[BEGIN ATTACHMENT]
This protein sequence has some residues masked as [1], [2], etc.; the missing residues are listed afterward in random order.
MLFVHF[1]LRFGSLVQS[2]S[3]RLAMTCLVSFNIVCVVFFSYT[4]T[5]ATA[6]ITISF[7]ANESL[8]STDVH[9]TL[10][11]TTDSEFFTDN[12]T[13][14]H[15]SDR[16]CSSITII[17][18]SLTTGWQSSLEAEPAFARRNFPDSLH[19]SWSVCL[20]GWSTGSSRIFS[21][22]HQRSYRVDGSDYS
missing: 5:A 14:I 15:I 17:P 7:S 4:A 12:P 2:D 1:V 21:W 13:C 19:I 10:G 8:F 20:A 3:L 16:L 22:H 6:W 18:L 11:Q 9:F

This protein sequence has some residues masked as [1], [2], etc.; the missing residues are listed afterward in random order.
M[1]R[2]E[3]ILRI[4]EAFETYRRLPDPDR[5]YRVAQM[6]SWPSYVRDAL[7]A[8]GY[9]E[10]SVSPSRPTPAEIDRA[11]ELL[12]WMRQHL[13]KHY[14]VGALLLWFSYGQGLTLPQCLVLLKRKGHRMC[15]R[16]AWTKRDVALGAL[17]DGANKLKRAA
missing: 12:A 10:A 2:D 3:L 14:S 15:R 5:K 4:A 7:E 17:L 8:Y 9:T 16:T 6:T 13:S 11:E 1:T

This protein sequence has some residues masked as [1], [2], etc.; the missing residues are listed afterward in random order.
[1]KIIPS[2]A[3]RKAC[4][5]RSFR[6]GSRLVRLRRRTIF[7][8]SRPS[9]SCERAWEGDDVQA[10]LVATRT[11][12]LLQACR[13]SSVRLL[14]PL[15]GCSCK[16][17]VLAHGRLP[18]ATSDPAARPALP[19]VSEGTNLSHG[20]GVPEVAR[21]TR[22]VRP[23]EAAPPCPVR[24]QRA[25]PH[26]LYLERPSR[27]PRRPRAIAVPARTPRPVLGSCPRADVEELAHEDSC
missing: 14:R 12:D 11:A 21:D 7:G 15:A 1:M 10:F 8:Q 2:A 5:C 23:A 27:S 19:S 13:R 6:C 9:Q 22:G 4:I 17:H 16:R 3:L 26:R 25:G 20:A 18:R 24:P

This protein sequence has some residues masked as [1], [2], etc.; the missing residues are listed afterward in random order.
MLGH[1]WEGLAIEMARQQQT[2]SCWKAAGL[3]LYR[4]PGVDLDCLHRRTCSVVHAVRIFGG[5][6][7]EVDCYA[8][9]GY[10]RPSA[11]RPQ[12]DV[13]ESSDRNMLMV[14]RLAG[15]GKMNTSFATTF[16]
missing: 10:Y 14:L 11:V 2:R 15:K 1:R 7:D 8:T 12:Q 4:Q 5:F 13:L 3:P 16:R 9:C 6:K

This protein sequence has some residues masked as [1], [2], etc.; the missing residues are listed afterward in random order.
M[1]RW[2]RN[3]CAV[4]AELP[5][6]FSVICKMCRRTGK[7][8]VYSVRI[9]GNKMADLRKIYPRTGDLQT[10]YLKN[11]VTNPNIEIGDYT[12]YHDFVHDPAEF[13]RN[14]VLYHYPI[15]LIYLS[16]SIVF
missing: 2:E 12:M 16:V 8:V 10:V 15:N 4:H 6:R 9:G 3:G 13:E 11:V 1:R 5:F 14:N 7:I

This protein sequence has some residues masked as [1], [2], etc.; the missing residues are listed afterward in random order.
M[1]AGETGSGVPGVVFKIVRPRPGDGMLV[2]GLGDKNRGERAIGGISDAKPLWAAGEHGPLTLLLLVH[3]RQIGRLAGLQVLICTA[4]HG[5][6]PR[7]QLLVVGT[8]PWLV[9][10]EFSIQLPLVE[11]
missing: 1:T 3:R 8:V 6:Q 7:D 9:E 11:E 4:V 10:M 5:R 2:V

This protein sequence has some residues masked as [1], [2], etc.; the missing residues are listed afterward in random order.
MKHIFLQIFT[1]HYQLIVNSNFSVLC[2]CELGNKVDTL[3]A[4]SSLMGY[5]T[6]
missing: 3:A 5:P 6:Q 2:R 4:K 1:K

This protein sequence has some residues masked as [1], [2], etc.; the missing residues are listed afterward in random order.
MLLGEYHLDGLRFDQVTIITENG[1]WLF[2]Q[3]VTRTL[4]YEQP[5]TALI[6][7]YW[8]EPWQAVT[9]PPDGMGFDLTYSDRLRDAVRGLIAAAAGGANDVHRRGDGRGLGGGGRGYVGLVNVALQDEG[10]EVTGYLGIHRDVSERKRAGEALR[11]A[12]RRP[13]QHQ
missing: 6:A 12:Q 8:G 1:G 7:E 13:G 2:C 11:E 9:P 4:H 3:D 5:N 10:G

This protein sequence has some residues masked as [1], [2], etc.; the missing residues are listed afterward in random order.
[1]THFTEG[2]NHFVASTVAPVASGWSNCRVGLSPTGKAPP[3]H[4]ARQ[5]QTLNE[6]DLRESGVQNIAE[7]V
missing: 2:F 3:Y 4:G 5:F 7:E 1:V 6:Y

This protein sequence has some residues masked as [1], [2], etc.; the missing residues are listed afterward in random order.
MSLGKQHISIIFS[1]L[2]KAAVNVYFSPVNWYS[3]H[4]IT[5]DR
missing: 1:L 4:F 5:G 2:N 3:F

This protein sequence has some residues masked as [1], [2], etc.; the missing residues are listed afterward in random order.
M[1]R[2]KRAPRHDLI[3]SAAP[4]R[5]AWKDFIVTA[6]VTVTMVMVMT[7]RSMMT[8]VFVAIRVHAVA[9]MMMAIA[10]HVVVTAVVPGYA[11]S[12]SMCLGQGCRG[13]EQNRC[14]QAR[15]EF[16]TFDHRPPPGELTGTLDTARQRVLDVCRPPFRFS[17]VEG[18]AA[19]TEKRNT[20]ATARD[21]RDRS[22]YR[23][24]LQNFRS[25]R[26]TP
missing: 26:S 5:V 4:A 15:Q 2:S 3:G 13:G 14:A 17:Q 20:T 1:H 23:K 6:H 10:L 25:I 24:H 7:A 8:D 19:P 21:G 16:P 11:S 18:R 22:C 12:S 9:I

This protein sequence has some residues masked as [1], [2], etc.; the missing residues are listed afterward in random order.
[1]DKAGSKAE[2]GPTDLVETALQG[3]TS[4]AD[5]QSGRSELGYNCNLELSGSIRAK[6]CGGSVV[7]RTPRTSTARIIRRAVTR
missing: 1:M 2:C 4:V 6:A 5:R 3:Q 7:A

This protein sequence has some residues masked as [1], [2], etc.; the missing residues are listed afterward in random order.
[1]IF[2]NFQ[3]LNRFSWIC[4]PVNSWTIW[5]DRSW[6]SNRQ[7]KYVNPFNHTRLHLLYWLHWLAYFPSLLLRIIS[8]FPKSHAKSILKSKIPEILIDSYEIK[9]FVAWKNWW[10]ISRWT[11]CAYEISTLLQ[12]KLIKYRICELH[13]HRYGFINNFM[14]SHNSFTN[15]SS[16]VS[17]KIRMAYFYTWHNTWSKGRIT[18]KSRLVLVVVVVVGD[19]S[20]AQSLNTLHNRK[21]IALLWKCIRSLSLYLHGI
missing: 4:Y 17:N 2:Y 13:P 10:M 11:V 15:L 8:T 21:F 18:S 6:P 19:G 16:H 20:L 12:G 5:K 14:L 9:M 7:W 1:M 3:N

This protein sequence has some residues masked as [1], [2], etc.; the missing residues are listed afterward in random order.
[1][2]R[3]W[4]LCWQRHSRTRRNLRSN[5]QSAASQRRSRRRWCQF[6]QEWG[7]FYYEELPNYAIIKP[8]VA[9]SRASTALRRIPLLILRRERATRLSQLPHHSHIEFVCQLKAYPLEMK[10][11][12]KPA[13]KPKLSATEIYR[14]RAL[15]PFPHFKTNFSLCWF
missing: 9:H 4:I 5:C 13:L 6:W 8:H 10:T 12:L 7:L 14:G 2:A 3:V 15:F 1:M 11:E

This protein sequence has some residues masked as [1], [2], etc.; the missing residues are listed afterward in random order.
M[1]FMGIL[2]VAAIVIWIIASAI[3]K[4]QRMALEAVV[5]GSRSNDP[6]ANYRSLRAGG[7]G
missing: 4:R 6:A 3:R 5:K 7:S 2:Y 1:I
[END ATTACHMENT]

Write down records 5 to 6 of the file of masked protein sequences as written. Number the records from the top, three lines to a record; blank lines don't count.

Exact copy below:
This protein sequence has some residues masked as [1], [2], etc.; the missing residues are listed afterward in random order.
M[1]RW[2]RN[3]CAV[4]AELP[5][6]FSVICKMCRRTGK[7][8]VYSVRI[9]GNKMADLRKIYPRTGDLQT[10]YLKN[11]VTNPNIEIGDYT[12]YHDFVHDPAEF[13]RN[14]VLYHYPI[15]LIYLS[16]SIVF
missing: 2:E 12:M 16:V 8:V 10:V 15:N 4:H 6:R 9:G 3:G 13:E 11:V 1:R 5:F 14:N 7:I

This protein sequence has some residues masked as [1], [2], etc.; the missing residues are listed afterward in random order.
M[1]AGETGSGVPGVVFKIVRPRPGDGMLV[2]GLGDKNRGERAIGGISDAKPLWAAGEHGPLTLLLLVH[3]RQIGRLAGLQVLICTA[4]HG[5][6]PR[7]QLLVVGT[8]PWLV[9][10]EFSIQLPLVE[11]
missing: 1:T 3:R 8:V 6:Q 7:D 9:E 11:E 4:V 10:M 5:R 2:V